- Make a sale. If you're not making sales, you're not in business! Start by selling to friends and family and, as soon as you can, expand that to people you don't know! Sell via powerful trading platforms like Etsy, Elance or Ravelry, sell via your own website by plugging in a PayPal button, and/or sell at fairs, trade shows, PopUps and markets. Think of where your customers are — and be there!
- Get known. Raise profile by embracing social media, getting to know the press and quickly becoming an expert in your field. The more you're seen, the more reason for potential customers to visit you (online or off) and share this with their networks, too. Always say 'yes' to any speaking opportunity you're offered, enter awards, host events and have an opinion to stand out.
- Repeat! Keep doing all the above whilst staying on top of the books. To that point, hire an accountant as soon as your budget allows. It will save you hours and keep the business afloat.
Q: Tell us about your business model.
A: Enterprise Nation earns its income from three main sources: small businesses who pay to attend events, buy books and become a member; large corporates who want to sponsor activities to engage with and support small businesses; and a few paid-for projects for government. It's a very virtuous circle; the more small businesses that become Enterprise Nation members and buy our products, the more this attracts the interest of sponsors — which means we can re-invest funds into the business and do even more for many more small businesses!
Q: What online tools do you use for your business?
A: We use lots of online tools! We have a .com domain, www.enterprisenation.com, that makes it easy for people to find and remember our comprehensive website. We use Basecamp to keep in touch on projects, have a social media presence on most of the major platforms, use Skype for calls, GoToWebinar to host entrepreneur and expert webinars, Eventbrite to manage a very active schedule of events, and Google Analytics to measure what's working.
Q: How important is your .com domain to the success of your business?
A: From the day Enterprise Nation was launched, I wanted us to be a brand that was taken seriously. In my mind, that meant we had to be on a .com. Being on a .com creates trust in the brand and gives a global image from the start. My advice to startups is to check what .com's are available and then base your business name on the available options!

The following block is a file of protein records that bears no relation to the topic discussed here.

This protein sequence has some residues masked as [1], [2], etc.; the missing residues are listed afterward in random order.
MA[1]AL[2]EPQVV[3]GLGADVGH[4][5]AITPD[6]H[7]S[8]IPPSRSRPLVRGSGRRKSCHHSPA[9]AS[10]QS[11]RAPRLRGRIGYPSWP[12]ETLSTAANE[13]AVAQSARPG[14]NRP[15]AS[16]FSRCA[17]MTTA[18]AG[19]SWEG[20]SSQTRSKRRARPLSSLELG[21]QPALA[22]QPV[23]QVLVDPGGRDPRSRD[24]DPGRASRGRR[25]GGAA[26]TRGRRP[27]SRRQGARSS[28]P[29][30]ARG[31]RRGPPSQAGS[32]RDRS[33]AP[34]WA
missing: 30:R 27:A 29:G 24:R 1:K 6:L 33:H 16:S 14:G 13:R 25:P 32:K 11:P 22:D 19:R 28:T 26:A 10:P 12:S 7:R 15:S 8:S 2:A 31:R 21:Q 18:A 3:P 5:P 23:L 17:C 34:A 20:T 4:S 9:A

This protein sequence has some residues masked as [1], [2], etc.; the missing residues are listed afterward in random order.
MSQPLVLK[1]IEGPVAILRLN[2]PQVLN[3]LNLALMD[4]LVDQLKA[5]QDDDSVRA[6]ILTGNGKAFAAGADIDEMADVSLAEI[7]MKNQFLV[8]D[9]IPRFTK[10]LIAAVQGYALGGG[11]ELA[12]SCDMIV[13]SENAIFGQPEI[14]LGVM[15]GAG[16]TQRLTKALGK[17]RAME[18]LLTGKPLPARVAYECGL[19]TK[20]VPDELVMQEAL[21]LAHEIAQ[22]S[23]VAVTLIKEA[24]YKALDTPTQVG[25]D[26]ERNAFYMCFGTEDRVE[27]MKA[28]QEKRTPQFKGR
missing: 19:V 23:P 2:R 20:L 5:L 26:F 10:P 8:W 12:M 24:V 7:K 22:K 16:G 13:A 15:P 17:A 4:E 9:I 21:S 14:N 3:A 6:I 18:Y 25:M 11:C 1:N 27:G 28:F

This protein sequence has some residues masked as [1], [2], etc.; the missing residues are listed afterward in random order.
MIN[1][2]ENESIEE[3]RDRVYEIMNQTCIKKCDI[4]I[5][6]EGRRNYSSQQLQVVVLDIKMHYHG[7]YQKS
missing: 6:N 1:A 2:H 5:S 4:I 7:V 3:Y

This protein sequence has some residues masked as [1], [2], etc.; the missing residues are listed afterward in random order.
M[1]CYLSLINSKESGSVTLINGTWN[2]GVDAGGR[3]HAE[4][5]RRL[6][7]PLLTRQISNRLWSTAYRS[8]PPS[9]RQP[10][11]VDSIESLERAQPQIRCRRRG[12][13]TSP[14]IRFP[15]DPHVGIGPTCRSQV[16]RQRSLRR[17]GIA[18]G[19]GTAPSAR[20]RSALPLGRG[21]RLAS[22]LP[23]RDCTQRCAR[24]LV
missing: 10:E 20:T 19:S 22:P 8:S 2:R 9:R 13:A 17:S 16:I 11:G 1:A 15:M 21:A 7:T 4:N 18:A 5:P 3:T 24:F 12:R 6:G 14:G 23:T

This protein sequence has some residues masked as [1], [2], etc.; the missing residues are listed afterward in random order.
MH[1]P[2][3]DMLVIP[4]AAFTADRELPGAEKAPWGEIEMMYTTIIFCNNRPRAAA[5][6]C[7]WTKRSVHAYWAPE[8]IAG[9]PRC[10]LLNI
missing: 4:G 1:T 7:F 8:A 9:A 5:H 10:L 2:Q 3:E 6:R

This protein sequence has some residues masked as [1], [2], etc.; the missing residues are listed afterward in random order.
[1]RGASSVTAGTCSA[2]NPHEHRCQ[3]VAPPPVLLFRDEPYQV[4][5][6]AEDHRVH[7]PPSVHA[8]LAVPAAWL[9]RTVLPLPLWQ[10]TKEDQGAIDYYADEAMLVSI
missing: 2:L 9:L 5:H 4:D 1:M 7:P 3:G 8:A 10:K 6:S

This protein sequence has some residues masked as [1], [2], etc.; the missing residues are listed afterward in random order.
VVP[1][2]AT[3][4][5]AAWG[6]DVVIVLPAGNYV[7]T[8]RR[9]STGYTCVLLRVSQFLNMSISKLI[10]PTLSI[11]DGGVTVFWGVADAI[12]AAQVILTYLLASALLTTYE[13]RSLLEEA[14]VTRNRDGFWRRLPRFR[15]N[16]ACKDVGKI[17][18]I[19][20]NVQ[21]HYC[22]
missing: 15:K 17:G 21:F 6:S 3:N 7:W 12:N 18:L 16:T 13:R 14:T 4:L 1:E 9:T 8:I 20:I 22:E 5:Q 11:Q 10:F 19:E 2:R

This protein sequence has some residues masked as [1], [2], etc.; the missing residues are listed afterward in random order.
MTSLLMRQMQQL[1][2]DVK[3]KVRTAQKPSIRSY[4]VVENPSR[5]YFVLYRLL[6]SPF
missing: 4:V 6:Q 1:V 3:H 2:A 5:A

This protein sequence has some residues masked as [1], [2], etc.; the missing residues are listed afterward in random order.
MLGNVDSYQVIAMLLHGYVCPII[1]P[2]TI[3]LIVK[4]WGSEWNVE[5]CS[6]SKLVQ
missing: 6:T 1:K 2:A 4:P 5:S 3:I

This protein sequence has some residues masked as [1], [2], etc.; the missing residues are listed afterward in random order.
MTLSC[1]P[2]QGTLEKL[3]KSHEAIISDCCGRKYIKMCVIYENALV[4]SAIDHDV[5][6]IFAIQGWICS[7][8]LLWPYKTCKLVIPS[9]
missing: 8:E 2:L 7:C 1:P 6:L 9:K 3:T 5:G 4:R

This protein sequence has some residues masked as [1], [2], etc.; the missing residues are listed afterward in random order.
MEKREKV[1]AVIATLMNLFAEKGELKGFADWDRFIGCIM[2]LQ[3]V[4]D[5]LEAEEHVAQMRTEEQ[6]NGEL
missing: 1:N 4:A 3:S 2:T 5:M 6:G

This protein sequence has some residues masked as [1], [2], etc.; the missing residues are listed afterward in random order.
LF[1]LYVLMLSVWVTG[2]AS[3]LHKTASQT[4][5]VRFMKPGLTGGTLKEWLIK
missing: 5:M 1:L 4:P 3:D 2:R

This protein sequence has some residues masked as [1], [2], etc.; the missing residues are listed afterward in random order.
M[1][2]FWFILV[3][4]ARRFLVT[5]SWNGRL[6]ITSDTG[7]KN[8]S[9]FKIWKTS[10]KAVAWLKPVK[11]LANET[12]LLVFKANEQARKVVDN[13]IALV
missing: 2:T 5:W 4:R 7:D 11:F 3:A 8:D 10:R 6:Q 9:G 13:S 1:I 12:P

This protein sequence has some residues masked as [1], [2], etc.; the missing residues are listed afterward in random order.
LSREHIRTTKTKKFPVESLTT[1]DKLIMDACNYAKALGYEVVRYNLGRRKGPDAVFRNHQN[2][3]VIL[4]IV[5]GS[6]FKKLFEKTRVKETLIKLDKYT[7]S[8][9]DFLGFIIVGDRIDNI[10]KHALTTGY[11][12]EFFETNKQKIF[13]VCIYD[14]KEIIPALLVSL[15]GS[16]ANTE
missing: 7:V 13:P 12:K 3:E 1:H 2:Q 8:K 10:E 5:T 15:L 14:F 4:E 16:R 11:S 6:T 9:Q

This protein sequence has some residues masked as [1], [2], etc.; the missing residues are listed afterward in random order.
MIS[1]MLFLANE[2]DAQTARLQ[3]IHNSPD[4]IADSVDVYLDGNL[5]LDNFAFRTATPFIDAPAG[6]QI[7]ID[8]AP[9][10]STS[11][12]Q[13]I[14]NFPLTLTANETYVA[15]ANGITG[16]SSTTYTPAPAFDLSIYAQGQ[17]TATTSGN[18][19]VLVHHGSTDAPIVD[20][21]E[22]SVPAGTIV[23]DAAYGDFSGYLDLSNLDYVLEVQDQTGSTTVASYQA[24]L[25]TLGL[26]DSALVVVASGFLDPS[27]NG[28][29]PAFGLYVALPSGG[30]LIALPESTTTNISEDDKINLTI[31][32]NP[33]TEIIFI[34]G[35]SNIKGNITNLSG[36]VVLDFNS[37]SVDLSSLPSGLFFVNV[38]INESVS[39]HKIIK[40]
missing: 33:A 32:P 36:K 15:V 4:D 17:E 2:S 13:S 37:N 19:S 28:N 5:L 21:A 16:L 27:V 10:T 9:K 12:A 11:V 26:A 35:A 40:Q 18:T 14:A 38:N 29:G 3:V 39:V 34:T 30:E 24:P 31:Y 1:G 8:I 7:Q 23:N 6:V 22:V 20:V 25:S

Q: What's the most valuable lesson you've learned since starting Enterprise Nation?
A: That business success is not an overnight event. It takes time to build a great business — which can be at odds with entrepreneurs, who tend to be impatient people!
Q: What's your best advice for entrepreneurs?
A: It depends on the stage you're at:
If you're thinking of starting, my advice is to take a small step in that direction — write a plan, make a sale, start a blog, go to a startup event — something simple, but do something! You'll look back six months later and wonder at how far you've come.
If you're planning to grow, consider going global. New and international markets are opening up and they’re easier to access with enabling technology. Access professional advice and available support, and look into making sales to bigger clients such as major retailers and the government. There's a growing appetite and targets to buy more from small companies. It's an opportunity that's there for the taking!
Q: At the end of the day, what do you hope to accomplish through your work with Enterprise Nation?
A: For the UK to become the best place in the world to start and grow a business. We're close but not there yet.